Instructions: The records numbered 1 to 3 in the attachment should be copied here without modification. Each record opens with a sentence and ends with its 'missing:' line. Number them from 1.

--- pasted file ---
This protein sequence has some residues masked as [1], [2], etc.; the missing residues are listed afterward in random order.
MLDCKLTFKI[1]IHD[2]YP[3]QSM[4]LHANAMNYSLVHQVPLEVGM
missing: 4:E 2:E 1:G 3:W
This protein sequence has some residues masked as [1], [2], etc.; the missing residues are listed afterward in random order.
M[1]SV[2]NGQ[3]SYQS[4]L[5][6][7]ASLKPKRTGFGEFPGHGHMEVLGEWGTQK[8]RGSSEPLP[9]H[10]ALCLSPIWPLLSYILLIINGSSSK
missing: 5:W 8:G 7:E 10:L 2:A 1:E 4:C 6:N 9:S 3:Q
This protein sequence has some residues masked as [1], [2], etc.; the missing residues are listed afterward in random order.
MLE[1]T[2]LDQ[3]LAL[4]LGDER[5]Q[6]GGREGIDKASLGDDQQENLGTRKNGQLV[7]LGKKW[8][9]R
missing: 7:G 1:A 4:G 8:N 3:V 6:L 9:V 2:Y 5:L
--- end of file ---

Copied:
This protein sequence has some residues masked as [1], [2], etc.; the missing residues are listed afterward in random order.
MLDCKLTFKI[1]IHD[2]YP[3]QSM[4]LHANAMNYSLVHQVPLEVGM
missing: 4:E 2:E 1:G 3:W
This protein sequence has some residues masked as [1], [2], etc.; the missing residues are listed afterward in random order.
M[1]SV[2]NGQ[3]SYQS[4]L[5][6][7]ASLKPKRTGFGEFPGHGHMEVLGEWGTQK[8]RGSSEPLP[9]H[10]ALCLSPIWPLLSYILLIINGSSSK
missing: 5:W 8:G 7:E 10:L 2:A 1:E 4:C 6:N 9:S 3:Q
This protein sequence has some residues masked as [1], [2], etc.; the missing residues are listed afterward in random order.
MLE[1]T[2]LDQ[3]LAL[4]LGDER[5]Q[6]GGREGIDKASLGDDQQENLGTRKNGQLV[7]LGKKW[8][9]R
missing: 7:G 1:A 4:G 8:N 3:V 6:L 9:V 2:Y 5:L